As we grow older, our fragility becomes more apparent, and our eyes become more prone to developing problems. While wearing UV protective sunglasses is a great way to ensure that your eyes are safe from the sun, there are still a number of conditions that your eyes may develop.
There are four main eye conditions that adults are susceptible to, and many other rare diseases and syndromes. In this post, Lucyd delves into the four most common conditions and their treatments. Below, you can also find a glossary of eye conditions, in alphabetical order.
Most common eye conditions
Here are the four most common eye problems as well as their options for treatment:
Cataracts is a condition that is linked to age. The transparent lens of the eye becomes more cloudy and opaque, making it more difficult to see things clearly. With cataracts, vision in low light situations can become trickier, and one may develop sensitivity to bright light.
If the cataracts are not severe, they can be corrected by altering your glasses prescription. If they are more serious, cataract surgery, where the eye’s lens is replaced by a plastic one, can clear up this issue.
Glaucoma is an eye disease that is caused by a build-up in pressure of the fluid that fills the eye, damaging the optic nerve. Glaucoma is usually pain-free and develops gradually, so it can be hard to detect yourself. It may be worth asking your optician to test for this disease if you are over 70 years old, have a close relative with Glaucoma, have diabetes, or are of Afro-Caribbean or Asian origin, as these factors increase the likelihood of developing Glaucoma.
While it is mainly painless, there are certain things to look out for, and you should visit your optician as soon as possible if you experience these. The symptoms of serious Glaucoma include a noticeable loss in peripheral vision, nausea and vomiting, intense eye pain, headaches, red eye, seeing rings around lights, and sensitivity around the eyes.
There are a few ways to treat Glaucoma. The most common of these is the use of specific drops to reduce the pressure in the eye. If the drops do not work, laser surgery may be performed to unblock the tubes that drain fluid away from the eye.
Age-related Macular Degeneration (AMD)
AMD is a degenerative disease that affects the central vision, making tasks like driving and writing more difficult. Symptoms include blurry vision, things looking smaller, duller vision, seeing things that aren’t there, and seeing wavy lines.
The causes of Age-related Macular Degeneration (AMD) are currently unknown. However, the condition has been linked to high blood pressure, smoking, obesity, and having a family history of AMD.
AMD has two types: ‘wet’ and ‘dry’. Wet AMD develops quickly, generally over a few weeks or months. Dry AMD develops more slowly, over the span of several years.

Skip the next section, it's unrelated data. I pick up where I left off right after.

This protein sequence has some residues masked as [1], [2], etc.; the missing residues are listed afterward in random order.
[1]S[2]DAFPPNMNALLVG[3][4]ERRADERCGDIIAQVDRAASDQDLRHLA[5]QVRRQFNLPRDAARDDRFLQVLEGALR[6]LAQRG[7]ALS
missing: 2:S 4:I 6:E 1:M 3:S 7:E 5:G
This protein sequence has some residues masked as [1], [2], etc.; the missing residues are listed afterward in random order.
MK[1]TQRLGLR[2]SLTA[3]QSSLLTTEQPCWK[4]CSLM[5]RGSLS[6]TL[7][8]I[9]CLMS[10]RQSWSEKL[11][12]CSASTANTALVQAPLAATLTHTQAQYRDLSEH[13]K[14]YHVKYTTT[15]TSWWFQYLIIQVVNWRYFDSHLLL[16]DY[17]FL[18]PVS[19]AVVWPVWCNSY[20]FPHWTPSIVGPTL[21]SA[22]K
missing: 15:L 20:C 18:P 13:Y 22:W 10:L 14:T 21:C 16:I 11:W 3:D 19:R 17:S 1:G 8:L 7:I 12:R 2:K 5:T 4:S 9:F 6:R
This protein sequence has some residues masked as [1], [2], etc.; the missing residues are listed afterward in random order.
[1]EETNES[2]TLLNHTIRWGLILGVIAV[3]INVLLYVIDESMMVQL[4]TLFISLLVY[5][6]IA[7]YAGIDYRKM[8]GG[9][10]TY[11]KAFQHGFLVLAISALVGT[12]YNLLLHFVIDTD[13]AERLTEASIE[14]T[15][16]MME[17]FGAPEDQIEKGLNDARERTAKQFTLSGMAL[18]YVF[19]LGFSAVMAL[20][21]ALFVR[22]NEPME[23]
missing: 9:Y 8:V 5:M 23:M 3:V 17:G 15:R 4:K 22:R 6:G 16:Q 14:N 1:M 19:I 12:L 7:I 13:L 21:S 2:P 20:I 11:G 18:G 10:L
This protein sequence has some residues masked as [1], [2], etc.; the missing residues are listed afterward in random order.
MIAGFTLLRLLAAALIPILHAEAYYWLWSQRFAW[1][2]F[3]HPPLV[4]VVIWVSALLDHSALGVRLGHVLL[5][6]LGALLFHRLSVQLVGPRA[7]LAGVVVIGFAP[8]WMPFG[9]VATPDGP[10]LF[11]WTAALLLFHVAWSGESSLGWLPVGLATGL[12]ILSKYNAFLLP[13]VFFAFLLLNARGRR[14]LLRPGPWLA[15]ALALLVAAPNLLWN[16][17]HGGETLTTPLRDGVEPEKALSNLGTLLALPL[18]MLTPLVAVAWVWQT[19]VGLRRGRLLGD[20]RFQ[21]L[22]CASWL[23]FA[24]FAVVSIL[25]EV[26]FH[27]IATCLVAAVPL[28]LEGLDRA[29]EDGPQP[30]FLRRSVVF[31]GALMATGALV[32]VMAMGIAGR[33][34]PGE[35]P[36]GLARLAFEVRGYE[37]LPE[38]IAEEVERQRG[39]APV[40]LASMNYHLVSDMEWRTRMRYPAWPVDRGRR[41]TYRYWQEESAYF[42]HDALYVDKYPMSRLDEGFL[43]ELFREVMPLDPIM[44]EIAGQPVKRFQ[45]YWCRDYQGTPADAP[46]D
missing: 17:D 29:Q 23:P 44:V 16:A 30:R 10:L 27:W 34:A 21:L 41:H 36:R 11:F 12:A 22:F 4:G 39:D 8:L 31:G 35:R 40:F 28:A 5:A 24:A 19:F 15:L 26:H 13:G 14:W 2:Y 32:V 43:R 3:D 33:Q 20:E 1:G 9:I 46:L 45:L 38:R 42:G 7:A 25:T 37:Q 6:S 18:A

Currently, there is no cure for AMD. Visual aids may be used to help with the symptoms of dry AMD, while regular injections directly into the eye may be used to stop the condition from getting worse. In some cases, photodynamic therapy can be used to destroy the abnormal blood vessels that cause wet AMD. There are also nutritional supplements that can be taken to slow down the progression of AMD, and eating foods that are high in lutein are encouraged if you are prone to this condition.
As the name suggests, Diabetic Retinopathy is caused by a complication of diabetes. High blood sugar levels damage the back of the eye (retina), eventually causing blindness if left undiagnosed and untreated. Fortunately, it takes several years to reach this stage, so sufferers will have plenty of time to treat Diabetic Retinopathy.
Symptoms of this eye condition include gradually worsening vision or sudden vision loss, floating shapes, patchy vision, and difficulty seeing in the dark. If you are experiencing these symptoms, it is best to visit your optician or GP.
There are three main treatments for advanced diabetic retinopathy, but there are also ways to first minimize the risk of developing this disease. If you have diabetes, you should control your blood sugar levels, blood pressure, and cholesterol. You can also attend annual diabetic eye screening appointments, to pick up any issues early on.
If you have advanced Diabetic-related Retinopathy, your treatment options include laser treatment, medication injections in your eyes, and an operation to remove blood or scar tissue from your eyes.
List of eye conditions
Here is a glossary of the different eye conditions, in alphabetical order.
A - D
- Age-related macular degeneration (AMD)
- Alstrom syndrome
- Antioxidant vitamins for age-related macular degeneration (AMD)
- Anti-VEGF treatment
- Best disease (best vitelliform macular dystrophy)
- Behcet's syndrome
- Birdshot uveitis
- Cataracts – posterior capsule opacification
- Central serous retinopathy
- Charles Bonnet syndrome
- Coats disease
- Congenital cataracts
- Corneal dystrophies
- Corneal transplant
- Diabetes-related eye conditions
- Dry eye
E - N
- Ehlers-Danos syndrome
- Epiretinal membrane
- Friedreich’s ataxia
- Fuchs' endothelial corneal dystrophy
- Giant cell or temporal arteritis
- Inherited retinal dystrophies including retinitis pigmentosa
- Laurence-Moon-Bardet-Biedl syndrome
- Leber's hereditary optic neuropathy (LHON)
- Light sensitivity (photophobia)
- Macular hole
- Marfan syndrome
- Micro and anophthalmia
- Monocular vision (sight in one eye)
- Myopia and pathological myopia
O - Z
- Optic neuritis
- Ocular melanoma
- Posterior lens capsule opacification
- Posterior vitreous detachment (PVD)
- Pseudoxanthoma elasticum
- Punctate inner choroidopathy
- Retinal detachment
- Retinal vessel occlusion
- Retinitis pigmentosa
- Retinopathy of prematurity
- Squint in childhood (strabismus)
- Stargardt disease
- Stickler syndrome
- Stroke-related eye conditions
- Thyroid eye disease
- Toxoplasmosis of the eye